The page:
The warrior Beowulf must fight and defeat the monster Grendel, who is terrorizing Denmark, and later, Grendel's Mother, who begins killing out of revenge.


Robert Zemeckis


Neil Gaiman (screenplay), Roger Avary (screenplay) | 1 more credit »
2,425 ( 167)
3 wins & 19 nominations. See more awards »





Cast overview, first billed only:
Robin Wright ... Wealthow (as Robin Wright-Penn)
Anthony Hopkins ... Hrothgar
Paul Baker Paul Baker ... Musician #1
John Bilezikjian John Bilezikjian ... Musician #2
Rod D. Harbour Rod D. Harbour ... Musician #3
Brice Martin Brice Martin ... Musician #4 (as Brice H. Martin)
Sonje Fortag Sonje Fortag ... Gitte (as Sonja Fortag)
Sharisse Baker-Bernard Sharisse Baker-Bernard ... Hild
Charlotte Salt ... Estrith
Julene Renee ... Cille (as Julene Rennee)
Greg Ellis ... Garmund
Rik Young ... Eofor
Sebastian Roché ... Wulfgar (as Sebastian Roche)
Leslie Zemeckis ... Yrsa
John Malkovich ... Unferth


Set against the coming of Christianity, this is the story of the last hero: in 507, a monstrous troll wreaks havoc in the mead hall of Danish King Hrothgar (Sir Anthony Hopkins). He offers rewards for the death of Grendel (Crispin Glover), so Beowulf (Ray Winstone), a great and boastful Geat warrior, arrives with his thanes. Beowulf sets aside his armor and awaits the monster. A fierce battle ensues that leads to Beowolf's entering the watery lair of Grendel's Mother (Angelina Jolie), where a devil's bargain awaits. Beowulf returns to Herot, the castle, and becomes King. Jump ahead many years, and the sins of the father are visited upon Beowulf and his kingdom. The hero must face his weakness and be heroic once again. Is the age of demons over? Written by <>

Plot Summary | Plot Synopsis


Face your demons See more »

Motion Picture Rating (MPAA)

Rated PG-13 for intense sequences of violence including disturbing images, some sexual material and nudity | See all certifications »

Parents Guide:

View content advisory »

Did You Know?


Screenwriters Neil Gaiman and Roger Avary met after Avary became the writer for a proposed movie adaptation of Gaiman's acclaimed "Sandman" graphic novel. Gaiman loved his script, but the studio found it "too weird" and had Avary replaced with Ted Elliott and Terry Rossio. Finding their sensibilities very compatible, the pair went in 1997 on a vacation to Baja, Mexico where they sequestered themselves in their hotel room and didn't leave until they had something. That something ended up being Beowulf's first draft. See more »


Grendel and his mother speak Old English. Even though it is the language of the original Beowulf poem, it is not the language spoken in the time and area where the action takes place. (East Old Norse is more probable.) However, it is "substituting" for Old Norse, just as modern English is "substituting" for the Danes' language. See more »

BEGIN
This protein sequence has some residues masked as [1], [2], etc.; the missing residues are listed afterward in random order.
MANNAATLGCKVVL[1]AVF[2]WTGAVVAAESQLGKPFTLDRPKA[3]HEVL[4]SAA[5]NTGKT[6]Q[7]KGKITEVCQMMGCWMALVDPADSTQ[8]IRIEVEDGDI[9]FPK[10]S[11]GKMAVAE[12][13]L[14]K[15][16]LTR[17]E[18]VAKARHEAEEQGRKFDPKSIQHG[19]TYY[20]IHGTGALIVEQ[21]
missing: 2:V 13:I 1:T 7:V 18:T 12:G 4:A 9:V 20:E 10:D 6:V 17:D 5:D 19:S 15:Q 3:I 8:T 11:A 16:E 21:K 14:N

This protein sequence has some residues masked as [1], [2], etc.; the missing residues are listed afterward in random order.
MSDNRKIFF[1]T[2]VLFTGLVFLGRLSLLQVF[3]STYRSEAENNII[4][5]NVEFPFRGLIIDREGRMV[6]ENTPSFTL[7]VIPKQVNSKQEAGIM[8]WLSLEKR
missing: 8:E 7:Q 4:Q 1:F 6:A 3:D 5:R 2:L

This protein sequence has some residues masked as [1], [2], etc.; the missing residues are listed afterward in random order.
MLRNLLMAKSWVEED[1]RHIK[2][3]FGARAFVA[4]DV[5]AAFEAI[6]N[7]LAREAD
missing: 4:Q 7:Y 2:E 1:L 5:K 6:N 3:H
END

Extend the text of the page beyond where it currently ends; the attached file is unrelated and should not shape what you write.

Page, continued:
[first lines]
King Hrothgar: I want mead! Give me some mead, my queen!
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Alternate Versions

Director's Cut features violence and nudity cut from the theatrical version. See more »


Referenced in Carmilla: Pitsa i Thanato (2014) See more »


Hrothgar Song
Written and Produced by Glen Ballard and Alan Silvestri
Performed by Nick Jameson
See more »

User Reviews

Not as bad as some are saying, Not as good as you hoped
15 March 2008 | by rlange-3See all my reviews

Given the power of the cast and the budget, you perhaps hope for a movie which is stunningly entertaining and in some way expands your consciousness, if only for a brief 90 minutes or so. Unfortunately you get neither, just an action movie with a rather twisted and unhistorical plot. The acting does not shine through the CGI very well. Maybe it's because I am in my 50s and did not grow up with CGI, but I keep feeling like I am watching a cartoon, which is to say the least distracting.

I can certainly understand that in such spectacles as the monster fight, CGI offers at least an approximation of realism. But in scenes where human interaction predominates, CGI falls far short of communicating human expression and emotion and leaves me cold.

There is a lot of discussion of the historical "accuracy" of this movie. I did a little research, and it seems that there are major gaps in the major historical document (literally, much is missing or has crumbled away), and how it should be interpreted. Given this, it seems peculiar to pan the latest rendition of a reality that causes great controversy, even among academics. I do agree that Beowulf is portrayed in a very unflattering and unfavorable light by the movie.

In the obvious comparison CGI movie, the 300, the producers emphasized the myth. In Beowulf, they denigrated it. Neither, by itself, is reason to reject the movie itself. But 300 sold itself as a CGI production, and exceeded expectations. Beowulf sold itself as an exceptional human drama and fell flat on its face, saved but hardly exalted by its action scenes.

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Frequently Asked Questions

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English | Old English

Release Date:

16 November 2007 (USA) See more »

Also Known As:

Beowulf: An IMAX 3D Experience See more »


Box Office


$150,000,000 (estimated)

Opening Weekend USA:

$27,515,871, 18 November 2007

Gross USA:


Cumulative Worldwide Gross:

See more on IMDbPro »

Company Credits

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Technical Specs


Sound Mix:

SDDS | DTS | Dolby Digital | Sonics-DDP (IMAX version)



Aspect Ratio:

2.39 : 1
See full technical specs »

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